The Bristol County Sheriff’s Office bade farewell last week to a beloved colleague: Officer K9 Axel, 13.

The German Shepherd, who served in the department for about eight years, received a hero farewell.

A vigil was held Monday at Chase Farm Veterinary Hospital in Dartmouth, followed by a “final outing” Tuesday at Angel View Pet Cemetery and Crematorium in Middleboro.

Axel was accompanied to the facility by police vehicles from Acushnet, Dartmouth, Fairhaven, Fall River, Freetown, New Bedford, Raynham, Seekonk, Somerset, Swansea and Taunton as well as representatives from the Massachusetts Environmental Police , Massachusetts State Police, New Bedford Animal Control, and Norfolk and Plymouth County Sheriff’s Offices.

Axel’s cremated remains were returned later in the week to his owner and partner, K9 Sheriff’s Office Officer Brennan Bulgar.

The tribute was well deserved, said Captain Paul Douglas, who oversees the sheriff’s office canine division.

“It’s what they deserve,” said Douglas. “Our dogs are special, they put their lives in danger. They are four-legged officers. ”

For Bulgar, the show of support brought comfort during a painful time.

“I cry in the morning, I cry in the afternoon, I cry at night,” he said.

He described Axel as his “partner and best friend”.

Axel started training with Bulgar when the dog was two years old.

“We bonded on that first day,” the officer said.

Douglas quickly recognized the connection.

They shared “unconditional love,” he said. “Whatever Brennan asked him to do, he did. They were a great team. ”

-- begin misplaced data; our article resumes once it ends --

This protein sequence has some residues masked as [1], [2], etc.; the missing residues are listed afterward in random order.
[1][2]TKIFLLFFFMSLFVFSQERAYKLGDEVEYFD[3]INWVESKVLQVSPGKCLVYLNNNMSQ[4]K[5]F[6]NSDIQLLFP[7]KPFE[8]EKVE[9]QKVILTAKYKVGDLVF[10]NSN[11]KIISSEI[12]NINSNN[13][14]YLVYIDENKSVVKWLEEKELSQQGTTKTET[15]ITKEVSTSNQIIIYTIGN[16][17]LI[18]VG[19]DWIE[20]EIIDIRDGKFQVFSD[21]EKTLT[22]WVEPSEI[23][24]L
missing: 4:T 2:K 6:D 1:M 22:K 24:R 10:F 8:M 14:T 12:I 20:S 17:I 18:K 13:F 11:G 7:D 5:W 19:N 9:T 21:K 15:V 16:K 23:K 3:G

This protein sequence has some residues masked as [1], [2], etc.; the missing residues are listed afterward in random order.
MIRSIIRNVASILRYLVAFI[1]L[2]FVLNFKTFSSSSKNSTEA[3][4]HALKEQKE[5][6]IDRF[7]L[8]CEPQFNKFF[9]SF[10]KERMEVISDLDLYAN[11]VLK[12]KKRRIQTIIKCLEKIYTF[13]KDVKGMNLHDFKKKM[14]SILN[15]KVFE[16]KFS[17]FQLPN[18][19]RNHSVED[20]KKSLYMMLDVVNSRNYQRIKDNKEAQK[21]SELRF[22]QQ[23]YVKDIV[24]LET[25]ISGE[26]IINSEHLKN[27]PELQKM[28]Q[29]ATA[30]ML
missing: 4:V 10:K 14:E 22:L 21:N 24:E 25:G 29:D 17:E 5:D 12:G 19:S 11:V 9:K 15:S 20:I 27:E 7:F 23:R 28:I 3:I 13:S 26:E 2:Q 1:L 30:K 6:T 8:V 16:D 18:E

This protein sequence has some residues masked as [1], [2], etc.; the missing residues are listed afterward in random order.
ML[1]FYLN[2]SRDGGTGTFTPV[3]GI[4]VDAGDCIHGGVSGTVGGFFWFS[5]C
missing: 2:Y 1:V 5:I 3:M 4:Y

Axel had an ideal temperament for a police dog, Douglas said. The captain noted that Axel was professional and hardworking on shifts, then playful and relaxed outside of work hours.

Over the years, the bond deepened as the two worked together. Axel could sniff out narcotics and search for missing people.

One of his most successful cases occurred just before his retirement, during a raid on a business in Bristol, RI Axel found a ‘mother’s vein’ of narcotics, Douglas said, including ‘tons Of cocaine and marijuana. “It was like a pharmacy,” he said.

But it was not his only success, Douglas said “he had a lot of finds”.

Axel was retired by the division at about 10 years old, in July 2019, as is typical of Sheriff’s K9s office, Douglas said. He went to live full time with Bulgar and his family.

But in recent weeks, Axel was not himself. He barely lifted his head to greet the family, a time when he was normally jumping and excited, Bulgar said.

A trip to the Chase Farm Veterinary Hospital brought the news all pet owners dread: Axel had cancer and the disease was spreading. “There was nothing else for him to do,” said Douglas.

“He was so weak,” Bulgar said. “I didn’t want to see him suffer.

Axel was therefore euthanized with his beloved master and his colleagues in the K9 Division by his side to support him. “Axel was loved by everyone,” Bulgar said. “It was very, very important that everyone come together” at this painful moment.

“It’s the worst part of being a K9 officer,” said Douglas.

Bulgar is now working with a new canine partner, Eros, who is 2.5 years old.

But Axel will always hold a special place in his heart, he said. “I come home expecting him to be there,” he said.

Bulgar is grateful that the law enforcement community has rallied around him and Axel.

“He was my best friend and a friend to all,” he said.